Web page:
Policy Seminar on the European Approach to Bank Resolution and Bail-ins

Monday, August 25, 2014
George Shultz Conference Room, Herbert Hoover Memorial Building

GUEST SPEAKER
Pierre-Henri Conac (Professor of Financial Markets Law at the University of Luxembourg and Member of the Securities and Markets Stakeholder Group (SMSG) of the European Securities and Markets Authority (ESMA))

ISSUES DISCUSSED
Pierre-Henri Conac was involved in the development of key bail-in aspects of the European Bank Recovery and Resolution Directive (BRRD). He joined the working group to offer insights into the European process and outcomes and to lead the assembled working group in a discussion of next steps in Europe and how they will intersect with coming U.S. developments.

Conac began by explaining how supervisory and resolution authority has come to be centralized in the Eurozone and how that centralization laid the necessary groundwork for the recent BRRD. All significant banks in the eighteen Eurozone Member States will be supervised directly by the European Central Bank (ECB), which will be finalizing asset quality review and stress tests by November 2014. Conac then turned to specifics of the BRRD.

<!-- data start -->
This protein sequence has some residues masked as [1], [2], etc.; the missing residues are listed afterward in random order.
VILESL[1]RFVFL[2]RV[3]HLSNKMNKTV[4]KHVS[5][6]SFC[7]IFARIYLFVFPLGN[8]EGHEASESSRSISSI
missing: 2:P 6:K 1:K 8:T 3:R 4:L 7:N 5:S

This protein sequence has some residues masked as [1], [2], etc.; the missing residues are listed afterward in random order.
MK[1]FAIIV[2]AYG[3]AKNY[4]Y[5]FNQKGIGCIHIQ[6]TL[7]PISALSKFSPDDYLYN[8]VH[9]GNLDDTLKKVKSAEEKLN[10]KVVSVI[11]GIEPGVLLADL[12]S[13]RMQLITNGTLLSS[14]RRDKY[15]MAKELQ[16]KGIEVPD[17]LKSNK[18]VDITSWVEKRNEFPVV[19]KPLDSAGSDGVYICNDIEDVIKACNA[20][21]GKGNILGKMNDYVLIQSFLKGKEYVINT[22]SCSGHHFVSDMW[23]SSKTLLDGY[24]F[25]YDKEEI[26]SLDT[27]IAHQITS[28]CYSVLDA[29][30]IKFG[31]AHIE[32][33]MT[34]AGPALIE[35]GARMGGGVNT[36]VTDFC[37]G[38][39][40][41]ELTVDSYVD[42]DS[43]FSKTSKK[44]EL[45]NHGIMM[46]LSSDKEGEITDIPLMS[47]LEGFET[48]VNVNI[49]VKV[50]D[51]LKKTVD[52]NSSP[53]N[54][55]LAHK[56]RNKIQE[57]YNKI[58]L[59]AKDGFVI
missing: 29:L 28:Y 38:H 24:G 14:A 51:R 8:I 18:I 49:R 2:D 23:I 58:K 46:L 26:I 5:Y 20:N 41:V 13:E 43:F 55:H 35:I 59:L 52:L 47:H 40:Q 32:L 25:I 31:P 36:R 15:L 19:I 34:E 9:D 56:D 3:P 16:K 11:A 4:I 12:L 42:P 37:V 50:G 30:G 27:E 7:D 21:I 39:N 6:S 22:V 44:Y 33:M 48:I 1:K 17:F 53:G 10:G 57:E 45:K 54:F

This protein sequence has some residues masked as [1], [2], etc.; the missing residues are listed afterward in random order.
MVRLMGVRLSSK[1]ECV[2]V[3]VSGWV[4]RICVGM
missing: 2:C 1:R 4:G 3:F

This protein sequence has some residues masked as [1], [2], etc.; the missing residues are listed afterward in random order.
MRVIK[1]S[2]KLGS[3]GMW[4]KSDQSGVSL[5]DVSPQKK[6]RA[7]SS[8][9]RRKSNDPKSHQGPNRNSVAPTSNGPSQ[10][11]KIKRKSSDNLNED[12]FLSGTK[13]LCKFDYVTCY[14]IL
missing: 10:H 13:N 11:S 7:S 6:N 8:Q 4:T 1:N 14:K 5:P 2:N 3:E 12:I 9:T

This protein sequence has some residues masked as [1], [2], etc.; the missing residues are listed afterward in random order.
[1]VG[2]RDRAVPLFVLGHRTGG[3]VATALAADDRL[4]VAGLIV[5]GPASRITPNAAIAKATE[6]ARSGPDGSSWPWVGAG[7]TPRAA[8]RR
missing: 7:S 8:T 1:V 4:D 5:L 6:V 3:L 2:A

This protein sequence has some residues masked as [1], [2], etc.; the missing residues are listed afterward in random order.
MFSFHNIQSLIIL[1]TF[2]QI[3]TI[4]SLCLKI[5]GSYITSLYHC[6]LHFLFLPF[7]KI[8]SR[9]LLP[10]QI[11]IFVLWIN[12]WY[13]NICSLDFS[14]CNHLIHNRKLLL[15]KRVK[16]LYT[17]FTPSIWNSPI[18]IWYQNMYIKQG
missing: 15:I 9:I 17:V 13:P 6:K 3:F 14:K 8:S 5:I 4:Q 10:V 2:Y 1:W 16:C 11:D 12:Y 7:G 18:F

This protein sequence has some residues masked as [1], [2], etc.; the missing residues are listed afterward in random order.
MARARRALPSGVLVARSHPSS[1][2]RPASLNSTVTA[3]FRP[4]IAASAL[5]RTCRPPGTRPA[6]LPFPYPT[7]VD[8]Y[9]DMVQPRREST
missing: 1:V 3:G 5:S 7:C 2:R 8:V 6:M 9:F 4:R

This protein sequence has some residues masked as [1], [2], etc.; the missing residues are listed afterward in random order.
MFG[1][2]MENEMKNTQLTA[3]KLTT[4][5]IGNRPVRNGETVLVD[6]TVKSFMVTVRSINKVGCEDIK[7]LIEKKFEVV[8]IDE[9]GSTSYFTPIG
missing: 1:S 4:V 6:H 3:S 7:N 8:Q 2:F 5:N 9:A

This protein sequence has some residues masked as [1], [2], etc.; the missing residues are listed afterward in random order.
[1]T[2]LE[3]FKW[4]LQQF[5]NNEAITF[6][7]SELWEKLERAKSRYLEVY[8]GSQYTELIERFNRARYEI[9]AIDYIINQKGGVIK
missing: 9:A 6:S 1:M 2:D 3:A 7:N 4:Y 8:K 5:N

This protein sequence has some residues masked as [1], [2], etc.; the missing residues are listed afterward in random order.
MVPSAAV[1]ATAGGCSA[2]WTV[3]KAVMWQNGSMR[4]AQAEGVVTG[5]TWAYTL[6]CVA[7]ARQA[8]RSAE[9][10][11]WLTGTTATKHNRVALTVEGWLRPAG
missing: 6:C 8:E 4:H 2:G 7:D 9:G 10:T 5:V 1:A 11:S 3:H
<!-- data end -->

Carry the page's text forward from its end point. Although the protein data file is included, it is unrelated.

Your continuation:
The working group was particularly interested in the creditor hierarchy envisioned and spoke at length about the fact that the BRRD contemplates some deposits being subject to bail-in.
The working group then discussed what is likely to occur between now and 2016, when European Member States must implement the bail-in tool that the BRRD requires. Conac described a number of recent small and large bail-ins that have occurred in Europe, but noted that a major point of contention has been senior bondholders’ susceptibility to conversion. He noted how critical ECB supervisory centralization as well as a harmonized approach at the European level on bail-in of senior creditors will be to overcoming this hurdle in the future. All agreed that ongoing international coordination will continue to help resolve outstanding tensions and uncertainties among the varying structures developing in different national jurisdictions.

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